Public Procurement Reform – Frequently Asked Questions

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On 6 December 2021, the Cabinet Office published the Government’s response to its consultation on the 2020 green paper, “Transforming Public Procurement”. In this post we provide answers to frequently asked questions based on the information provided by the Cabinet Office to date. This blog forms part of a wider series on the Government’s procurement law reforms. As and when new information is provided by the Government on the questions below, we will publish updated FAQs. If you wish to submit a question for inclusion in future updated FAQs DLA Piper will publish please email ukgovernmentblog@dlapiper.com.

Why are the Government looking to implement reforms?

Following the UK’s exit from the European Union, the Government views that it has ‘a historic opportunity‘ to introduce reforms to an area of law derived almost entirely from European law.  The reforms aim to assert UK priorities, promoting innovation and agile procurement, streamlining rules, dealing with issues in the current regime and allowing for crisis procurement.

What are the principle areas of the proposed reforms?

The principle areas of the proposed changes include:

  • The consolidation of the existing set of procurement regulations into a single framework.
  • The introduction of the new additional principle of ‘fair treatment of suppliers‘ encompassing the existing principle of equal treatment and a new principle of ‘procedural fairness during procurement procedures‘.
  • The removal of the principle of proportionality as an overarching principle which will instead be incorporated into the new procedural fairness principle.
  • Replacing existing procurement processes with three new procedures:
    • The ‘flexible competitive procedure’;
    • The ‘open procedure’; and
    • The ‘limited tendering procedure’.
  • A legislative mechanism for the Government to declare a crisis so that authorities can conduct procurements through adapted parameters for crisis situations.
  • New transparency measures.
  • The introduction of a centrally managed debarment list.

Please note the links below to our other blogs which go into more detail on the above proposed changes.

When will the proposals come into force?

No firm timeline has yet been given. The Cabinet Office’s response only states that the new regime is unlikely to come into force until 2023 at the earliest. Before this can happen, the Government must introduce and pass a Bill through Parliament, make implementing regulations and issue statutory guidance. Even if this process were to begin in 2022, a start date in 2023 looks challenging, particularly as the Government committed to a 6-month period between the passage of any primary legislation and the coming into force of the new regime.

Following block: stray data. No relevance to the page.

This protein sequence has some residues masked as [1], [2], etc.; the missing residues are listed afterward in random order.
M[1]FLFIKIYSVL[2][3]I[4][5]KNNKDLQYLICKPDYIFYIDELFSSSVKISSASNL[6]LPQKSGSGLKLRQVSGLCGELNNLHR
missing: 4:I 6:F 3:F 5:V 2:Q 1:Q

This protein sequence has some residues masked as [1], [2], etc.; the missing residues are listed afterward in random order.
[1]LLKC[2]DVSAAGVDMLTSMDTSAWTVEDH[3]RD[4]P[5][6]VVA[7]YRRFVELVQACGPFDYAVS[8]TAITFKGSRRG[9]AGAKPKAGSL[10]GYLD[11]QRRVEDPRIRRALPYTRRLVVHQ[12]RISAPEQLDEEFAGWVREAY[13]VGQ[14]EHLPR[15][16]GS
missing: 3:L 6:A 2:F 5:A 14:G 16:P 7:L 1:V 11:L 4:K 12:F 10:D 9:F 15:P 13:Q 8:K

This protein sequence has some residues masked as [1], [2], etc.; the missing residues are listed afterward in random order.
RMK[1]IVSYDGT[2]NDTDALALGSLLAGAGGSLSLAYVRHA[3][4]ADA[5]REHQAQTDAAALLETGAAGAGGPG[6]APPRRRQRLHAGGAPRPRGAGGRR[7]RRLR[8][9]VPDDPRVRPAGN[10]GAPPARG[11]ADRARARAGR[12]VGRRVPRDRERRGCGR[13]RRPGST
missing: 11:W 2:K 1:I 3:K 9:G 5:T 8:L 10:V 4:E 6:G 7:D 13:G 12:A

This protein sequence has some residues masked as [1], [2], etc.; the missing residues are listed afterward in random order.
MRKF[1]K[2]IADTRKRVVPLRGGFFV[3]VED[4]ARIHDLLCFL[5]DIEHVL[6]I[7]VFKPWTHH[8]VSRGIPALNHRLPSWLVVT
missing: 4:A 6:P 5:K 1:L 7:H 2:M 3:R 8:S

What is the next stage in the introduction of the reforms?

A Bill will be introduced to Parliament, almost certainly after the Queen’s Speech in May, although whether the Bill will be introduced before or after the summer recess remains a mystery at this stage. Any Bill will take several months to pass both Houses, although is less likely to create controversy as other, recent measures introduced by the Government. So, we expect a relatively smooth passage should Parliamentary time permit. There is potential for the Government to publish draft regulations and statutory guidance with the Bill, which will certainly aid understanding of precisely how the reforms will operate.

How can we prepare?

The response from the Cabinet Office states their intention to produce resources including statutory and non-statutory guidance on the key elements of the new regulatory framework. This potentially includes publishing templates, model procedures and case studies. In addition the Cabinet Office response states that they intend to roll out a programme of learning and development for stakeholders, subject to future funding. Until such publication of further materials, interested stakeholders should keep up to date with this blog which will cover any new information provided on the procurement law reforms. DLA Piper will also provide further materials and insight on the new regime.

As stated above if you would like to submit questions for inclusion in any future updated FAQs please email ukgovernmentblog@dlapiper.com.

Previous commentary from DLA Piper on the Cabinet Office’s response can be found at the following links:

Public procurement reform – ‘Crisis? what crisis’

Procurement Challenges – the future

Public procurement reform … the times they are a-changin’

Author: Daniel Lavender


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